so what? Well, Crist is kind of an outlier among GOP governors who are looking at '12

The Stimulus Set-To: Crist was, by far, the most prominent Republican elected official to speak out in favor of President Obama's $787 billion economic stimulus package -- even appearing with the president at an event in the Sunshine State touting the plan. Republican base voters expressed outrage at such spending by the federal government -- taking out their frustration at a series of town halls nationwide on April 15. Crist's primary against Rubio will serve as a litmus test for how politically potent the stimulus package will be in 2010 and beyond. Every poll points to a relatively pedestrian primary victory for Crist over Rubio but the latter candidate is on the right side of the stimulus issue in terms of the base.

and his putative opponent,  a conservative from the politically powerful cuban community, is running in support of the congressional Republicans who put up a solid front against the package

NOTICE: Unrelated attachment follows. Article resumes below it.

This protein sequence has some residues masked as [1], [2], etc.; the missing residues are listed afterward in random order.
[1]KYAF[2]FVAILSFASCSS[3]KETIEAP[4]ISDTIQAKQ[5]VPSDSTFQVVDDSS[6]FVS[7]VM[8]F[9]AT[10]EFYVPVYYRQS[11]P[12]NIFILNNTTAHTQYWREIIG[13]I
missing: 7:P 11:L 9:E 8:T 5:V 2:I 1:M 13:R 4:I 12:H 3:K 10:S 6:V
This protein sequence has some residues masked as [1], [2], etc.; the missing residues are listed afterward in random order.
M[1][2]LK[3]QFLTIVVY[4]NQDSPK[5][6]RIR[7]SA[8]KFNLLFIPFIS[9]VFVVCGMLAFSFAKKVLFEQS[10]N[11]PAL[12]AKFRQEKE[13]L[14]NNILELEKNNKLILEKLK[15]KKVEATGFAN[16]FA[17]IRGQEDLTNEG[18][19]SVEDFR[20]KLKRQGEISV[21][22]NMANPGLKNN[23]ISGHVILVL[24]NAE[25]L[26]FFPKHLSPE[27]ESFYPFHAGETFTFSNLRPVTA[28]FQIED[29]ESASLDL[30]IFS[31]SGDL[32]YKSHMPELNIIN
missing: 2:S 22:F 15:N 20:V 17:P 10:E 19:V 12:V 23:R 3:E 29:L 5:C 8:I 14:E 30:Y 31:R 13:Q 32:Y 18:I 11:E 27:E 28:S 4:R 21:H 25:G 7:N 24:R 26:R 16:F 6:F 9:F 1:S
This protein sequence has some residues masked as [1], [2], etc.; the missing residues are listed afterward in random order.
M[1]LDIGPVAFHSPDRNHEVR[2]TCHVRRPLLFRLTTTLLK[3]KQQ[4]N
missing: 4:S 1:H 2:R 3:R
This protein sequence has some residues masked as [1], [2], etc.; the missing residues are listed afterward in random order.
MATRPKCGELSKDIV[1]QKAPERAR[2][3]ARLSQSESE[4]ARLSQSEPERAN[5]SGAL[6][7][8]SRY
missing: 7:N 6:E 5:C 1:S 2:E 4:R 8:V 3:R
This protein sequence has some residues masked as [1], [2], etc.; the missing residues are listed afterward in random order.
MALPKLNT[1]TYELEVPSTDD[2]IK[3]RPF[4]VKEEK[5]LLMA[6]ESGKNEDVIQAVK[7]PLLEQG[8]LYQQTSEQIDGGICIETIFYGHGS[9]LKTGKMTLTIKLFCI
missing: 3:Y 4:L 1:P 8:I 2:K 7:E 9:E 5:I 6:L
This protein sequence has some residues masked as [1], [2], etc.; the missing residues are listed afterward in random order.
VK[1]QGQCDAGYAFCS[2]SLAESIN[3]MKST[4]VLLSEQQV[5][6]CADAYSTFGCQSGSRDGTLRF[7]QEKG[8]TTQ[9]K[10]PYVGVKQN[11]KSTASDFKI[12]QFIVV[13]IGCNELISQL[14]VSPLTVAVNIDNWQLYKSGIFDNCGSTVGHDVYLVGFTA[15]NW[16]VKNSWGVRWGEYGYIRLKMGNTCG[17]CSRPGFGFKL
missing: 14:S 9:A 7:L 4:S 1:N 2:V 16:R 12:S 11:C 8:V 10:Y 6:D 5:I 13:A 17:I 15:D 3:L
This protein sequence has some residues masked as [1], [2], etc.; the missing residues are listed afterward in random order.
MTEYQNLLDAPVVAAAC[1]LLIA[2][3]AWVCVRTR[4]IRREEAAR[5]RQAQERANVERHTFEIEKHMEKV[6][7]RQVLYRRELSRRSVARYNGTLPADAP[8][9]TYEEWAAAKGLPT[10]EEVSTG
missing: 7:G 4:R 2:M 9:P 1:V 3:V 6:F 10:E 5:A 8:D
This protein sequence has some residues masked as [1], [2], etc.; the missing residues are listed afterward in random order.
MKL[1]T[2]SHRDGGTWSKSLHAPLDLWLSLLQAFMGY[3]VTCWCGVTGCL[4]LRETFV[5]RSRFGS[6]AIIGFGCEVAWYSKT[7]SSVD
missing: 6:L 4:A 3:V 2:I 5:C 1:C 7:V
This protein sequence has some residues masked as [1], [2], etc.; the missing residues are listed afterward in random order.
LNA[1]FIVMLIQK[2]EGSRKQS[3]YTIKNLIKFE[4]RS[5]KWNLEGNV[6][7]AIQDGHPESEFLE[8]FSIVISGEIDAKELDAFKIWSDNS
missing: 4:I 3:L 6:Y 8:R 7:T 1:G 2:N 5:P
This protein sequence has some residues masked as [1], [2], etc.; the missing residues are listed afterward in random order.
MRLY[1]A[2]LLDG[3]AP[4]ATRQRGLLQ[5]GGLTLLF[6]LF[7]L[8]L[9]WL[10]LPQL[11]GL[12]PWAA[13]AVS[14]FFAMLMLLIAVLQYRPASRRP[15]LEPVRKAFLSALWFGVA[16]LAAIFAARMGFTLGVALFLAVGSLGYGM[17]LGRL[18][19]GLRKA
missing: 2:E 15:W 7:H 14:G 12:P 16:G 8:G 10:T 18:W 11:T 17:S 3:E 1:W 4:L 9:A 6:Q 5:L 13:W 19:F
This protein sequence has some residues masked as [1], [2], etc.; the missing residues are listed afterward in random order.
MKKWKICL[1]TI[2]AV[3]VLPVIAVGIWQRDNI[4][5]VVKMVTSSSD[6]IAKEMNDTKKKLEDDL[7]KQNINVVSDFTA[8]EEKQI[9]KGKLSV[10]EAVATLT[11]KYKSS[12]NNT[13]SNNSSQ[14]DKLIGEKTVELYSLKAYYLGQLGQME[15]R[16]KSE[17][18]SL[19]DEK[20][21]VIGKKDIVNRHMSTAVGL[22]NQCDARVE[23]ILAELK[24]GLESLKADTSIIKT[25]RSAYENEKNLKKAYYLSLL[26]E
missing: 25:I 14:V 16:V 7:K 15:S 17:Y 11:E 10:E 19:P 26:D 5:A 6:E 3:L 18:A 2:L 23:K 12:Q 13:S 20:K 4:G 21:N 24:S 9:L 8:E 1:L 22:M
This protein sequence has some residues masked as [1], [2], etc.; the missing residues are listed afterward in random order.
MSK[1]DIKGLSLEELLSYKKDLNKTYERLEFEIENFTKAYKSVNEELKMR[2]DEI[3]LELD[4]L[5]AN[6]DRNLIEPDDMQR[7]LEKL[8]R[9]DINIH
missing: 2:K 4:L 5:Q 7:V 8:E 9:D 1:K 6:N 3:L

Meanwhile, State Representative Marco Rubio, 37, a Miami Republican and former House speaker, announced last week that he would run for the Senate with a tough appeal to conservatives. “Some believe the path to security and prosperity is a larger government involvement in our economy,” Mr. Rubio said in a videotaped statement. He added, “The majority of us don’t agree with that view.”